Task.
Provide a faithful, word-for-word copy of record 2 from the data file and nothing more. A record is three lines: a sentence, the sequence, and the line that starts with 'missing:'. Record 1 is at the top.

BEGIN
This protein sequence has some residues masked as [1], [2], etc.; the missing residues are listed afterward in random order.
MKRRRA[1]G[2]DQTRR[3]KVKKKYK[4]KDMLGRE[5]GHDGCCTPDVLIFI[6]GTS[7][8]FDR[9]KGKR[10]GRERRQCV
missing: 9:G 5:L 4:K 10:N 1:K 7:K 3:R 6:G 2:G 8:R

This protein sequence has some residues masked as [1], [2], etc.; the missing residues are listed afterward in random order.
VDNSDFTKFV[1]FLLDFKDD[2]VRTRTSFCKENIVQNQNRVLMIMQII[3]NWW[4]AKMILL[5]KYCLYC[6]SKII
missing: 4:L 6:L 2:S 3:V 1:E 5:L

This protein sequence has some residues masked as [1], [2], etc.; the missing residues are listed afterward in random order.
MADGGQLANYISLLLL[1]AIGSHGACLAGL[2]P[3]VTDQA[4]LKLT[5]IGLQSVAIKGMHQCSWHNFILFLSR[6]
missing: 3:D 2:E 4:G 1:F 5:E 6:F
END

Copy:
This protein sequence has some residues masked as [1], [2], etc.; the missing residues are listed afterward in random order.
VDNSDFTKFV[1]FLLDFKDD[2]VRTRTSFCKENIVQNQNRVLMIMQII[3]NWW[4]AKMILL[5]KYCLYC[6]SKII
missing: 4:L 6:L 2:S 3:V 1:E 5:L